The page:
Whether you’re a beginner runner or have a few races under your belt, the shoes you wear make a big difference. One of the best ways to prevent injuries is to wear a properly fitted running shoe — so it’s time to throw out those uncomfortable, ill-fitting sneakers.
“Not all running shoes are made the same,” said Scott Pennewill, sales associate at Flying Feet Sport Shoes in Springettsbury Township. “If you wear the wrong shoe, it can cause more harm than good.”
How do you know what shoe is best for you? Head to a specialty running store to be fitted by a knowledgeable expert. Chances are, they’re a runner. They’ll put you in the best shoe for your level of activity, foot type, running style and body structure.
At Flying Feet, it takes about a half hour to be fitted. Customers discuss their exercise routine, then Flying Feet’s staff examines anatomical and biomechanical information by measuring and using thermal boards. Once a type of shoe is chosen, the customer walks or runs some 30 feet while the employee studies their running style. This is done outside or on an indoor treadmill.
“It’s important to wear the shoe you need,” said Pennewill. “For example, if you have a high arch and tend to push out, you need a shoe that helps keep that alignment.”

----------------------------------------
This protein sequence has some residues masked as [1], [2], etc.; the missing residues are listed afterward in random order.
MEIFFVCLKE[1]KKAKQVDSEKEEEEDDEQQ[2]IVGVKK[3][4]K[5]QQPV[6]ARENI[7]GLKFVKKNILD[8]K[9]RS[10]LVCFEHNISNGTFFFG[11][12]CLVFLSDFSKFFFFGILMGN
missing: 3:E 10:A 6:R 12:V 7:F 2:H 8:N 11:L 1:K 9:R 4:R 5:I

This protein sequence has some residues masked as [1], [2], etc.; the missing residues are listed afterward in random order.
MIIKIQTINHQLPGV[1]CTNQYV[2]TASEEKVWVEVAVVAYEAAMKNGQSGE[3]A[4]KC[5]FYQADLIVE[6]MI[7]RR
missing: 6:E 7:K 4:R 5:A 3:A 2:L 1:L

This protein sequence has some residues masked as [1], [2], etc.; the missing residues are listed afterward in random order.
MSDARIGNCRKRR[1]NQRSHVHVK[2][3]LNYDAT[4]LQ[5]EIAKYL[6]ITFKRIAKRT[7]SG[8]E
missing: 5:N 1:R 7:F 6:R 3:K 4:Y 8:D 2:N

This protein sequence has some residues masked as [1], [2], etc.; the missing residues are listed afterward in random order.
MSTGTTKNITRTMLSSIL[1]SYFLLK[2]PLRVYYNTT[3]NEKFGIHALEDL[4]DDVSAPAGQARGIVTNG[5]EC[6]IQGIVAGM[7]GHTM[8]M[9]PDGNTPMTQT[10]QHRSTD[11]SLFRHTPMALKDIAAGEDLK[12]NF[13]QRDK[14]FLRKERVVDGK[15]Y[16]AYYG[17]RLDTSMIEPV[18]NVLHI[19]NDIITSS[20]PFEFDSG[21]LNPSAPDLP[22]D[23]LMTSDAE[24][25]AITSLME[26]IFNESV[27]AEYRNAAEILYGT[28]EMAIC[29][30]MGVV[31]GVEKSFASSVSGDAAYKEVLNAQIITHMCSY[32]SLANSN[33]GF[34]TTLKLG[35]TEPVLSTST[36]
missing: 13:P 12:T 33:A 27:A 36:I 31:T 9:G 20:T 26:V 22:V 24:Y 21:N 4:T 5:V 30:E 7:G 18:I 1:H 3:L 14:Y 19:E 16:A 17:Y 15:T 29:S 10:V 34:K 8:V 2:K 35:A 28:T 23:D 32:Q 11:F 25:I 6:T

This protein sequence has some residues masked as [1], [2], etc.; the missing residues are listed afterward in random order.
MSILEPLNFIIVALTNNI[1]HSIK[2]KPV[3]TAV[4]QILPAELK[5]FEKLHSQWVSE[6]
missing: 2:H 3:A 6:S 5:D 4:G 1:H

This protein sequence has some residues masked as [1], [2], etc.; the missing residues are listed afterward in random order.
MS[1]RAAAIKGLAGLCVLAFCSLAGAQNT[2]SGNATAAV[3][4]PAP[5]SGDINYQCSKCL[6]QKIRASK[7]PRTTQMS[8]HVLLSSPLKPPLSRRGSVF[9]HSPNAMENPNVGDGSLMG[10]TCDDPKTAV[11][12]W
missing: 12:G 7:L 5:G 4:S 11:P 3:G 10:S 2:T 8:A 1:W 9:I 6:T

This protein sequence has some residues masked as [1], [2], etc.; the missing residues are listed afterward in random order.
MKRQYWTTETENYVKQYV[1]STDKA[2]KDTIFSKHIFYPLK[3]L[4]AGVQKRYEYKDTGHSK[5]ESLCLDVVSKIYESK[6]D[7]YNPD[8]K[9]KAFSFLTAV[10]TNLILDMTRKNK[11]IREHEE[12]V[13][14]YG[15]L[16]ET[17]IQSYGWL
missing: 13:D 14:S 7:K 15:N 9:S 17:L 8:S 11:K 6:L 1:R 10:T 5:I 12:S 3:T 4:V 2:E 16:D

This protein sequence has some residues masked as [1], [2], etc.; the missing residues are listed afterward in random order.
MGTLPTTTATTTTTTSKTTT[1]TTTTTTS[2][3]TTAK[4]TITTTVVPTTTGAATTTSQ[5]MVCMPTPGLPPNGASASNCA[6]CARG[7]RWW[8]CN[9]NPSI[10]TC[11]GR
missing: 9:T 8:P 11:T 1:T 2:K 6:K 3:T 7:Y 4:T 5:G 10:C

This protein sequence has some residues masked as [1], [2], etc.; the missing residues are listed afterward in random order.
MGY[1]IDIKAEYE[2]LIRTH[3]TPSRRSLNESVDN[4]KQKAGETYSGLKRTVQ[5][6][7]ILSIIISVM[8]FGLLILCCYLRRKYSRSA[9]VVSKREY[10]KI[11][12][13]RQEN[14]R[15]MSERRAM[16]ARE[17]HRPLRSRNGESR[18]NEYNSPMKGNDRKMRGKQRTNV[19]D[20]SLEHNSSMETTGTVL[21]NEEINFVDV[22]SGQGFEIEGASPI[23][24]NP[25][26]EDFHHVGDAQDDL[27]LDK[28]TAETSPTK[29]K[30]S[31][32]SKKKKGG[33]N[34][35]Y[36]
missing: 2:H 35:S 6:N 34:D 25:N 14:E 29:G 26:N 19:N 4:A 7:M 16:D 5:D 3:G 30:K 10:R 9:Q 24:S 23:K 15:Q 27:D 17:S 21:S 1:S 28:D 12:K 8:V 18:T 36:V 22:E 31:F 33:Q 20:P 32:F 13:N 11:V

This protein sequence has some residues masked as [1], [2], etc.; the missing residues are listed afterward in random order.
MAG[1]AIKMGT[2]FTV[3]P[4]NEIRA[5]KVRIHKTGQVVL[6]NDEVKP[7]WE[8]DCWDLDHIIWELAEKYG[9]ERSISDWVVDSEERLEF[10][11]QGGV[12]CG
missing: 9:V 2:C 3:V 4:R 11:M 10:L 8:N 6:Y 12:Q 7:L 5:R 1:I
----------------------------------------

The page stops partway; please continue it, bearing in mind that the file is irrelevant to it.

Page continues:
If you’re serious about running, stay away from big-box sporting goods stores that sell stripped-down athletic shoes. It’s worth the cost to have experienced staff fit and measure you for the right shoe.
“Some stores water down the technology of running shoes,” said Pennewill. “You get what you pay for.”
Finding the right shoe
So how do you know if being fitted for running shoes is right for you?
“If you’re serious about running, you’ll want to make that transition from wearing an OK shoe to an actual specialty running shoe,” he says. “If you’re still deciding if this is the thing for you, you can get away with a basic shoe.”
Another tip — take a look at how often, and what distance, you’re running.
“Mileage matters,” said Pennewill. “If you’re running one or two miles a few times a week, you don’t need anything special. Your body will let you know when it’s time to take your shoe to the next level.”
Did you know?
Replace running shoes every six months or 500 miles, whichever comes first. You’ll know it’s time when the mid-sole (the cushioning) begins to break down.
Where to get fitted
If you’re ready to invest in a specialty running shoe, here are some area stores:
Flying Feet Sport Shoes, 1511 Mt. Rose Ave., Springettsbury Township; 717-845-283; www.flyingfeet.com.
SoleMates, 110 W. Eisenhower Drive, Hanover; 717-634-2870; www.solematesrunning.com.
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